Frieder & Hoiberg1

Despite all of his seasons coaching, Frieder made his first trip to Hilton Coliseum on Saturday. He got emotional when he saw the Orr statue and “Johnny’s” for the first time. Hilton Magic was everything he heard it was.

“I am so happy to be here,” Frieder said. “This place is electric. I was so impressed with GameDay today. This is a fantastic environment.”


About Mike Green

I'm in my 21st year working in the Athletics Communications office at Iowa State and in my third year as Director of Communications. My passion has always been ISU Athletics and the seed was planted by my father, Ken, who was an All-Big Eight pitcher for Iowa State in 1960. I graduated from UNI in 1993, where I was a two-year letterwinner on the golf team, and received my master's at ISU in 1997. I've covered volleyball, wrestling, baseball, golf, football and men's basketball at ISU, including 13 seasons as the men's hoops contact. It's an honor to be the football contact for Coach Campbell and the Cyclones. I've got stories to tell, and I love telling them.
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12 Responses to Bill Frieder Reminisces About Johnny Orr In First Trip To Hilton Coliseum

  1. Larry says:

    Funny thing about that Michigan-ISU game. I remember watching it and we were getting beat pretty good. Dick Vitale was calling the game and actually said on the air “It looks like the junior varsity playing the varsity.” Well, Johnny heard that and it really drove a steak in their relationship. He later called Vitale out on national TV about something else but you could tell there was no love lost between those two after that comment.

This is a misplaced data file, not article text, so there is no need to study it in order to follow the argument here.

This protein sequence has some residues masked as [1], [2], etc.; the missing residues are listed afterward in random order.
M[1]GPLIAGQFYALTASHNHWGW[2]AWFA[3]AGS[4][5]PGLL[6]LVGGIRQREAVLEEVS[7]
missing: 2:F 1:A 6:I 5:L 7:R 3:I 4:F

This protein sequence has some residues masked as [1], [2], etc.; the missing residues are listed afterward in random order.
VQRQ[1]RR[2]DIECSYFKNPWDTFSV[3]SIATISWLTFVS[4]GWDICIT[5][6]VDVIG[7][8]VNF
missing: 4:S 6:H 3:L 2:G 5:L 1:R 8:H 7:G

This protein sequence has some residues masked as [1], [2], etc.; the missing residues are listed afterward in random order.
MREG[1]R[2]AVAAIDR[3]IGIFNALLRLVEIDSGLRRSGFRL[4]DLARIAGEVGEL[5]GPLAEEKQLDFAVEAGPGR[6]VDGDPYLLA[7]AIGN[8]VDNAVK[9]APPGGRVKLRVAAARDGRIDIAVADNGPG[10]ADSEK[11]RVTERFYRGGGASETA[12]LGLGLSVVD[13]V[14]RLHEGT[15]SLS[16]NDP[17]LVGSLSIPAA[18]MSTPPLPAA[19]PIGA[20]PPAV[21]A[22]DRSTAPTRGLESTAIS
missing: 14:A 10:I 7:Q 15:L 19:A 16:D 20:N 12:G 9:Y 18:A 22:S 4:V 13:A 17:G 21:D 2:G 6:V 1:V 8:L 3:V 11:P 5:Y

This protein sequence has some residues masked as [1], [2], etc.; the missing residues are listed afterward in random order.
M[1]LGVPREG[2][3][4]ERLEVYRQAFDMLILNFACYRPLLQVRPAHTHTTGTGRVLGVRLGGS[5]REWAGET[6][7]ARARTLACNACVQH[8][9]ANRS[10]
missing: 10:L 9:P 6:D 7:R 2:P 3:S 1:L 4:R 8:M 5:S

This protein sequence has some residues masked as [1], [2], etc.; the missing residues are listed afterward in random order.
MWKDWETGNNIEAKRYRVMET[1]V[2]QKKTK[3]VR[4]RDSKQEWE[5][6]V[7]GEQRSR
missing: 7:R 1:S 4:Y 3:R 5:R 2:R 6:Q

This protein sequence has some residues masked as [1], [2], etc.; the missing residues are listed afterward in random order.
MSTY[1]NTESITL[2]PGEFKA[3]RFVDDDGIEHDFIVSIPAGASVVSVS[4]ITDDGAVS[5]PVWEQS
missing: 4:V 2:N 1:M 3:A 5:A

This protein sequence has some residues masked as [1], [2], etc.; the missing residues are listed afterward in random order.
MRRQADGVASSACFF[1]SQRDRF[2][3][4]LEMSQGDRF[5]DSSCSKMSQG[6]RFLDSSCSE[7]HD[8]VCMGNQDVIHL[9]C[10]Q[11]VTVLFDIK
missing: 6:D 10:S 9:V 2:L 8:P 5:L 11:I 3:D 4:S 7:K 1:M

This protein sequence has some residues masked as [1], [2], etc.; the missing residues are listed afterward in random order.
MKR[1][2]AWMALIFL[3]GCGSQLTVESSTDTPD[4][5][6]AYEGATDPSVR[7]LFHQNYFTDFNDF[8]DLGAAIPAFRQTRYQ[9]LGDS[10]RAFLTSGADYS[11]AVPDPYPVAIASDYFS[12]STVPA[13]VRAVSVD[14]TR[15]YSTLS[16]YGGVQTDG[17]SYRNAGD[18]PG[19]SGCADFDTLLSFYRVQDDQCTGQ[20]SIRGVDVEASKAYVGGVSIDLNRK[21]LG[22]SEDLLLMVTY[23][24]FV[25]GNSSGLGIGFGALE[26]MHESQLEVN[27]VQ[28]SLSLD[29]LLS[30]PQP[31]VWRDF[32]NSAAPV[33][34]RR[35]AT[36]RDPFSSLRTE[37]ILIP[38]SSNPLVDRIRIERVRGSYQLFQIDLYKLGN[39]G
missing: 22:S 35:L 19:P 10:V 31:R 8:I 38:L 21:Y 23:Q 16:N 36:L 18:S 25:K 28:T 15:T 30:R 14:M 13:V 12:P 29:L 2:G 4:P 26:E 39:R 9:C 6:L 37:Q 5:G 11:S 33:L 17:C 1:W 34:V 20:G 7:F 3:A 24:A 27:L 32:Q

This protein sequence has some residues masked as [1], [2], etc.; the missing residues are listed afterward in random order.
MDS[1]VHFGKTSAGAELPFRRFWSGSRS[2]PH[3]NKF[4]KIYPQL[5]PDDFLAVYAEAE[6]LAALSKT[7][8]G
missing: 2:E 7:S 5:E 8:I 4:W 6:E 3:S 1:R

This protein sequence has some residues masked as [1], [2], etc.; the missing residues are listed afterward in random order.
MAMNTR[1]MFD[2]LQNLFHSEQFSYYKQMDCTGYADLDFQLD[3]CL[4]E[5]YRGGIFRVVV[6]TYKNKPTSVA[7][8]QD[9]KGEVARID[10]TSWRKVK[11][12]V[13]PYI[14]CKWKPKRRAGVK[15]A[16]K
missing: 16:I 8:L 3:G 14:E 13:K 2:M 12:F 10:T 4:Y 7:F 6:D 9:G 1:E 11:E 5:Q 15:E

• Steve says:

      It was Stockton who made that comment. Dick Stockton. I’ve disliked him ever since!!


    • jlynch says:

      No, I have the game on tape somewhere stashed away. The announcers were none other than Bret Musberger and Billy Packer. Musberger said the JV thing. Later in the second have he said, “This (referring to Iowa State) is a well-oiled machine.” And after that they leaned toward the Clones with the commentary. Great game to watch. I can still remember skinny Ron Virgil scoring over Michigan’s big man Roy Tarply. Orr knew how to mismatch.


  2. Kent says:

    I remember that game so vividly, and remember that comment too. I think it’s one of the reasons Vitale didn’t make it to Hilton until fairly recently.


    • jlynch says:

      Vital’s first ever ISU game was last year with Michigan and Orr’s last appearance at Hilton. Orr was the reason Vital never did a game there. Orr didn’t ever say in public, but he didn’t care for Dickie V.


  3. Bill Charles says:

    It wasn’t Vitale. It was a CBS commentator.


  4. Mike Green says:

    Yes, it was actually Dick Stockton, who was doing the game on CBS.


  5. Russ says:

    I remember an interview, and I think it was after the Michigan game in Minneapolis, where Vitale reminded Johnny how his Detroit University team played Johnny’s Michigan team a few years’ prior and Johnny quipped, ” Ya and I beat your a$$ too!”


    • Steve says:

      That was Vitale and Jim Valvano when they were with ESPN.


    • jlynch says:

      It wasn’t after the Michigan game. It was Selection Sunday when ISU got their seed and the cameras were there while Dickie V was commenting. They tied into Orr to get a comment and DV mentioned the last time they coached against each other when DV was at Detroit.